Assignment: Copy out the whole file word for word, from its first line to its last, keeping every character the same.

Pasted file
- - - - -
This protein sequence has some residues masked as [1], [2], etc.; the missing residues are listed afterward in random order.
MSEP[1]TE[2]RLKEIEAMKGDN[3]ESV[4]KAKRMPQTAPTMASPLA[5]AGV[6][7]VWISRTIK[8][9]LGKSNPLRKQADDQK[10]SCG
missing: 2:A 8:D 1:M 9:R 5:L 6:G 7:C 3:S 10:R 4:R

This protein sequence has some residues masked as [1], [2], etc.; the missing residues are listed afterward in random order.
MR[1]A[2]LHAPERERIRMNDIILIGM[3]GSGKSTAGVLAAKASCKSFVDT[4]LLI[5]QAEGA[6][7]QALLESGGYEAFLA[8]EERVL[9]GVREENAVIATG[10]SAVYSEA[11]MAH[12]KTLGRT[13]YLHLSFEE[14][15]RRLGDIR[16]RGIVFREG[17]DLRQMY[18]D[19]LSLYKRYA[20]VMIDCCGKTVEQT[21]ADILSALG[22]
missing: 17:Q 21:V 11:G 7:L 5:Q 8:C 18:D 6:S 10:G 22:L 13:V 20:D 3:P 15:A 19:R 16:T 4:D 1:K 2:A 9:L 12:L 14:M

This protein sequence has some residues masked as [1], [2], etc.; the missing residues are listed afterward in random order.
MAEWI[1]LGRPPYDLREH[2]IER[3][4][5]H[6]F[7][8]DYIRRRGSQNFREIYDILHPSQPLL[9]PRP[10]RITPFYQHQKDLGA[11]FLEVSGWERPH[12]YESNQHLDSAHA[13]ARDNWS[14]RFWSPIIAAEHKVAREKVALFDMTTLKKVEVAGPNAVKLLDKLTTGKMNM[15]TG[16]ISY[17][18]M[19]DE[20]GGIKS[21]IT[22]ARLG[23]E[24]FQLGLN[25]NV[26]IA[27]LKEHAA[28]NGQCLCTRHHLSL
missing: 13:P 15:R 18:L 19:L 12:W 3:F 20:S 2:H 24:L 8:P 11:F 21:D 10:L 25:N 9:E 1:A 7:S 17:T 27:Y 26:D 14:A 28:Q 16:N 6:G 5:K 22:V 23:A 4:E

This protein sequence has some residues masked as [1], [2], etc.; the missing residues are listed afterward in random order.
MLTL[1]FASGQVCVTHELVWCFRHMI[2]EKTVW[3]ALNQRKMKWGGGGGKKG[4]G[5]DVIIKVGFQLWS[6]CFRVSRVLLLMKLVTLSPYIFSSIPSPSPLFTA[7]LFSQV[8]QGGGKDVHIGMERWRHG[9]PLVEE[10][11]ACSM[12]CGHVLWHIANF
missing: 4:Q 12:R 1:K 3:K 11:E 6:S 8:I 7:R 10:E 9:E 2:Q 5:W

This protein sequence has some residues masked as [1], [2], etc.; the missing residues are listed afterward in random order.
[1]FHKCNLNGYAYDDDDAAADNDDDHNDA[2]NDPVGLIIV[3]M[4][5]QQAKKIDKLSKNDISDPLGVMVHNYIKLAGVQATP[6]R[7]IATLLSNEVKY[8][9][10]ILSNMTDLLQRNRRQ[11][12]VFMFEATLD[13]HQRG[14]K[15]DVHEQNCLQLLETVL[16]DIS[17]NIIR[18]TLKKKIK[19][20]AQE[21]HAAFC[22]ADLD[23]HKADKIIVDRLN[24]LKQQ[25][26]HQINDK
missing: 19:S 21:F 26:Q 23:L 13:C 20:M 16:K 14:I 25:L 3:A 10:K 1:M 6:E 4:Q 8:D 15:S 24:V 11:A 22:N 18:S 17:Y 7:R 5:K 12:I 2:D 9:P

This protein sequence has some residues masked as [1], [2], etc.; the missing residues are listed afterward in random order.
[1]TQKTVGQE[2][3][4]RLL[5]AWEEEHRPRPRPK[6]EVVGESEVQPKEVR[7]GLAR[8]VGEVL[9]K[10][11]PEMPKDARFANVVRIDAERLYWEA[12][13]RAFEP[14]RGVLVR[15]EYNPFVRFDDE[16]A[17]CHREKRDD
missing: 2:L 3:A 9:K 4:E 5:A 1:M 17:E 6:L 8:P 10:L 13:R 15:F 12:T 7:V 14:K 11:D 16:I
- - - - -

This protein sequence has some residues masked as [1], [2], etc.; the missing residues are listed afterward in random order.
MSEP[1]TE[2]RLKEIEAMKGDN[3]ESV[4]KAKRMPQTAPTMASPLA[5]AGV[6][7]VWISRTIK[8][9]LGKSNPLRKQADDQK[10]SCG
missing: 2:A 8:D 1:M 9:R 5:L 6:G 7:C 3:S 10:R 4:R

This protein sequence has some residues masked as [1], [2], etc.; the missing residues are listed afterward in random order.
MR[1]A[2]LHAPERERIRMNDIILIGM[3]GSGKSTAGVLAAKASCKSFVDT[4]LLI[5]QAEGA[6][7]QALLESGGYEAFLA[8]EERVL[9]GVREENAVIATG[10]SAVYSEA[11]MAH[12]KTLGRT[13]YLHLSFEE[14][15]RRLGDIR[16]RGIVFREG[17]DLRQMY[18]D[19]LSLYKRYA[20]VMIDCCGKTVEQT[21]ADILSALG[22]
missing: 17:Q 21:V 11:G 7:L 5:Q 8:C 18:D 6:S 10:G 22:L 13:V 20:D 3:P 15:A 19:R 16:T 4:D 1:K 2:A 9:L 12:L 14:M

This protein sequence has some residues masked as [1], [2], etc.; the missing residues are listed afterward in random order.
MAEWI[1]LGRPPYDLREH[2]IER[3][4][5]H[6]F[7][8]DYIRRRGSQNFREIYDILHPSQPLL[9]PRP[10]RITPFYQHQKDLGA[11]FLEVSGWERPH[12]YESNQHLDSAHA[13]ARDNWS[14]RFWSPIIAAEHKVAREKVALFDMTTLKKVEVAGPNAVKLLDKLTTGKMNM[15]TG[16]ISY[17][18]M[19]DE[20]GGIKS[21]IT[22]ARLG[23]E[24]FQLGLN[25]NV[26]IA[27]LKEHAA[28]NGQCLCTRHHLSL
missing: 13:P 15:R 18:L 19:L 12:W 3:F 20:S 2:H 24:L 8:P 11:F 21:D 10:L 25:N 9:E 1:A 7:S 17:T 27:Y 26:D 14:A 28:Q 16:N 6:G 5:K 22:V 23:A 4:E

This protein sequence has some residues masked as [1], [2], etc.; the missing residues are listed afterward in random order.
MLTL[1]FASGQVCVTHELVWCFRHMI[2]EKTVW[3]ALNQRKMKWGGGGGKKG[4]G[5]DVIIKVGFQLWS[6]CFRVSRVLLLMKLVTLSPYIFSSIPSPSPLFTA[7]LFSQV[8]QGGGKDVHIGMERWRHG[9]PLVEE[10][11]ACSM[12]CGHVLWHIANF
missing: 4:Q 12:R 1:K 3:K 11:E 6:S 8:I 7:R 10:E 9:E 2:Q 5:W

This protein sequence has some residues masked as [1], [2], etc.; the missing residues are listed afterward in random order.
[1]FHKCNLNGYAYDDDDAAADNDDDHNDA[2]NDPVGLIIV[3]M[4][5]QQAKKIDKLSKNDISDPLGVMVHNYIKLAGVQATP[6]R[7]IATLLSNEVKY[8][9][10]ILSNMTDLLQRNRRQ[11][12]VFMFEATLD[13]HQRG[14]K[15]DVHEQNCLQLLETVL[16]DIS[17]NIIR[18]TLKKKIK[19][20]AQE[21]HAAFC[22]ADLD[23]HKADKIIVDRLN[24]LKQQ[25][26]HQINDK
missing: 19:S 21:F 26:Q 23:L 13:C 20:M 16:K 14:I 25:L 3:A 10:K 1:M 6:E 4:Q 8:D 15:S 24:V 11:A 22:N 18:S 17:Y 7:R 5:K 12:I 2:D 9:P

This protein sequence has some residues masked as [1], [2], etc.; the missing residues are listed afterward in random order.
[1]TQKTVGQE[2][3][4]RLL[5]AWEEEHRPRPRPK[6]EVVGESEVQPKEVR[7]GLAR[8]VGEVL[9]K[10][11]PEMPKDARFANVVRIDAERLYWEA[12][13]RAFEP[14]RGVLVR[15]EYNPFVRFDDE[16]A[17]CHREKRDD
missing: 2:L 3:A 9:K 4:E 5:A 1:M 17:E 6:L 8:P 10:L 13:R 15:F 12:T 7:V 14:K 11:D 16:I